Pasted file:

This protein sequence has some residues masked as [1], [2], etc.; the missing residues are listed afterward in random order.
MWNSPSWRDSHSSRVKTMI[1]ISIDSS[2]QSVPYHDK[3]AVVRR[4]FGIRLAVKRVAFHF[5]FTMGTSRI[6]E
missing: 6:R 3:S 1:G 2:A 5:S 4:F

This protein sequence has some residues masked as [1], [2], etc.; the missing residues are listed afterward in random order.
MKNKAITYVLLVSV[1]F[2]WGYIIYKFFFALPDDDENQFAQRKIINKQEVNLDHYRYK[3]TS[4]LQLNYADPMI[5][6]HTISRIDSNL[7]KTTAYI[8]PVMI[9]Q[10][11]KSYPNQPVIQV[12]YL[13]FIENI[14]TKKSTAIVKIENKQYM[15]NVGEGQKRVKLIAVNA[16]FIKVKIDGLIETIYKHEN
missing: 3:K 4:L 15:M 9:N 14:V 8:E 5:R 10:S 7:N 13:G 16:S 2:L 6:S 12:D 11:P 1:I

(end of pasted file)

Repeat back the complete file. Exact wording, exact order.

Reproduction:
This protein sequence has some residues masked as [1], [2], etc.; the missing residues are listed afterward in random order.
MWNSPSWRDSHSSRVKTMI[1]ISIDSS[2]QSVPYHDK[3]AVVRR[4]FGIRLAVKRVAFHF[5]FTMGTSRI[6]E
missing: 6:R 3:S 1:G 2:A 5:S 4:F

This protein sequence has some residues masked as [1], [2], etc.; the missing residues are listed afterward in random order.
MKNKAITYVLLVSV[1]F[2]WGYIIYKFFFALPDDDENQFAQRKIINKQEVNLDHYRYK[3]TS[4]LQLNYADPMI[5][6]HTISRIDSNL[7]KTTAYI[8]PVMI[9]Q[10][11]KSYPNQPVIQV[12]YL[13]FIENI[14]TKKSTAIVKIENKQYM[15]NVGEGQKRVKLIAVNA[16]FIKVKIDGLIETIYKHEN
missing: 3:K 4:L 15:M 9:N 14:V 8:E 5:R 10:S 7:N 13:G 16:S 2:L 6:S 12:D 11:P 1:I